Diabetes and pollution: a correlation in gestation

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Diabetes and pollution: a correlation in gestation

Researchers from Washington University in Saint Louis analyzed the more than 1.7 million people followed on average for 8.5 years, comparing their health with the pollution rates recorded by the stations near their homes.

Research has shown a strong link between pollution and diabetes: about 21% of subjects exposed to a level of smog between 5 and 10 micrograms per cubic meter has in fact developed the disease; in particular for those between 12 and 14 the percentage was 24%.

Comparing these numbers to new cases of diabetes worldwide, according to the authors of the study, pollution and smog would contribute to the onset of at least 3.2 million cases of type 2 diabetes every year. Other studies have also taken these two elements into consideration.

Dietary patterns and associations between air pollution and gestational diabetes mellitus, published on the Environment international, from an interesting retrospective. We can read: "The prevalence of gestational diabetes mellitus (GDM) has been increasing worldwide.

Dietary patterns and air pollution are closely related to the occurrence of GDM. No previous study has explored the interaction effect of air pollution exposure and dietary patterns on GDM.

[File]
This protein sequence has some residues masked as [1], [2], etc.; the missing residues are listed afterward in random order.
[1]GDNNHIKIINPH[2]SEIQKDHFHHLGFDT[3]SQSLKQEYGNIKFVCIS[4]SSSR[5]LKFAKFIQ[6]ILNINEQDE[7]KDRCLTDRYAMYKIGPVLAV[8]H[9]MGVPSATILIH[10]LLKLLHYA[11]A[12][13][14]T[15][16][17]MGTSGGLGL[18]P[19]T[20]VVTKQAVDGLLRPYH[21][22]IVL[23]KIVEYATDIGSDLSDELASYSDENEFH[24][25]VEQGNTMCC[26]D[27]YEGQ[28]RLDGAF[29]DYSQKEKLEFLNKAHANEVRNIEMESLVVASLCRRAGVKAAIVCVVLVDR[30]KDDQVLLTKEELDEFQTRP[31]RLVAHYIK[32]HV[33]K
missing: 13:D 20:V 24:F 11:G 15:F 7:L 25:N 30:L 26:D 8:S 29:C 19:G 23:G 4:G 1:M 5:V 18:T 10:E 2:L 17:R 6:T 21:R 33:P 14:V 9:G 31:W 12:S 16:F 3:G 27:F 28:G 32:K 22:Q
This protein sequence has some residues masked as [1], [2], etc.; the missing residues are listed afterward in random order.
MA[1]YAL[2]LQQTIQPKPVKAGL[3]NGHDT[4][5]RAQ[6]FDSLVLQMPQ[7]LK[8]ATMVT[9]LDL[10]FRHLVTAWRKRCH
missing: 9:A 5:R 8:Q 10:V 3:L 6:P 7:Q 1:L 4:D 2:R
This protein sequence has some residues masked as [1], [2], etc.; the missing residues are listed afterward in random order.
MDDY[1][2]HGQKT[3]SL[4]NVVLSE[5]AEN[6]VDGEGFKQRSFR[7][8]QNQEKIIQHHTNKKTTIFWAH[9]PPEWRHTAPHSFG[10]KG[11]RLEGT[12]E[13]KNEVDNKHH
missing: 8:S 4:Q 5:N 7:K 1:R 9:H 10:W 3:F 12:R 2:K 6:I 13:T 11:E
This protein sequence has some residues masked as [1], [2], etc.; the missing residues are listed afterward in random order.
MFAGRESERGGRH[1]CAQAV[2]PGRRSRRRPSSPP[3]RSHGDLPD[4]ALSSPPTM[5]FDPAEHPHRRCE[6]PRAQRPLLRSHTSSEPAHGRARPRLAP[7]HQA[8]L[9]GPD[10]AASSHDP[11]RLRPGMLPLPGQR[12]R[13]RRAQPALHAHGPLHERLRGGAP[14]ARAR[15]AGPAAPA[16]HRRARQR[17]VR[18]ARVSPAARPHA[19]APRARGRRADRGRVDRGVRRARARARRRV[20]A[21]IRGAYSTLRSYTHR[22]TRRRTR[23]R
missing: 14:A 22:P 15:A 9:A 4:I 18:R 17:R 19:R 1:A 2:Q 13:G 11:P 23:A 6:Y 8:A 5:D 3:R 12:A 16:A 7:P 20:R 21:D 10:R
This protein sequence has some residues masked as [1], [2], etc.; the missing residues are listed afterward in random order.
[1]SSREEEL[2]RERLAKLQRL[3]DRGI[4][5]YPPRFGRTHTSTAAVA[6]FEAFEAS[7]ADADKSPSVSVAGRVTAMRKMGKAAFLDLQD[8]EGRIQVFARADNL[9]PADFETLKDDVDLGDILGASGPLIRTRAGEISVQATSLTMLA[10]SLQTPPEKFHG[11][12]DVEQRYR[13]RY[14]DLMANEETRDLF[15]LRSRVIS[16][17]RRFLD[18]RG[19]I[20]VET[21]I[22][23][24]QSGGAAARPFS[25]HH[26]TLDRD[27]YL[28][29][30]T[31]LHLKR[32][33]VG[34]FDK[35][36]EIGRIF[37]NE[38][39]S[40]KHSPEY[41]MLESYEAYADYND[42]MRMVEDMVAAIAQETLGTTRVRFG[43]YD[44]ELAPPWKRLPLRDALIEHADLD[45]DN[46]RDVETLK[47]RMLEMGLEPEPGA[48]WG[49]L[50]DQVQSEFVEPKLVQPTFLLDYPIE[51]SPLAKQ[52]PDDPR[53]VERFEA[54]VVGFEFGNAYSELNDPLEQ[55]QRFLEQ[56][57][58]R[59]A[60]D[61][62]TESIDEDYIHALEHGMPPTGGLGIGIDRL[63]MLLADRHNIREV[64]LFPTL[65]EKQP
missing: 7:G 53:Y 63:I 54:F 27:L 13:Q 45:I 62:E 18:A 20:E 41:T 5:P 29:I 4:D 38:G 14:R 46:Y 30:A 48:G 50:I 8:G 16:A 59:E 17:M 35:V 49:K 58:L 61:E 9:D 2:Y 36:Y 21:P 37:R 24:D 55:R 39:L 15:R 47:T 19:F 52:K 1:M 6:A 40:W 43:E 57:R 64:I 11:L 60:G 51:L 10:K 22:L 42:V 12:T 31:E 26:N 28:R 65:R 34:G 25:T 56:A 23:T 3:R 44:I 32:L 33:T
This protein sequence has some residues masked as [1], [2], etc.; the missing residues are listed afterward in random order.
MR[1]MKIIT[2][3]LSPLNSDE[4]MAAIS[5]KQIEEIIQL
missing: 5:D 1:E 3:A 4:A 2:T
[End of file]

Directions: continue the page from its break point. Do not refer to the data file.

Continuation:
Diabetes pollution: a correlation in gestation

We explored the interaction effect between main dietary patterns and pre-pregnancy exposure to air pollution on the development of GDM based on a prospective birth cohort in Northeast China.

A total of 2244 participants were included in this study. Factor analysis was used to identify dietary patterns. We found that long-term exposure to nitrogen dioxide (NO2) and carbon monoxide (CO) before pregnancy was significantly associated with an increased risk of GDM; the animal foods pattern significantly modified these associations.

The sub-group analysis showed that compared with a lower intake in the animal foods pattern (NO2, odds ratio [OR] = 1.07, 95% confidence interval [CI]: 0.84, 1.35; CO, OR = 1.05, 95% CI: 0.81, 1.34), higher intake in the animal foods pattern (NO2, OR = 1.41, 95% CI: 1.09, 1.83; CO, OR = 1.36, 95% CI: 1.05, 1.76) before pregnancy increased the hazardous effects of NO2 and CO on GDM development.

The intake of animal blood, animal organs, preserved eggs, and processed meat products in animal food pattern could all aggravate the effect of exposure to air pollution due to NO2 and CO on GDM. Our study demonstrated that there was a significant interaction effect between animal foods pattern and exposure to air pollution on GDM.

These results provide further scientific evidence of the associations among air pollution, dietary intake, and GDM, and may help as well as the prevention of GDM."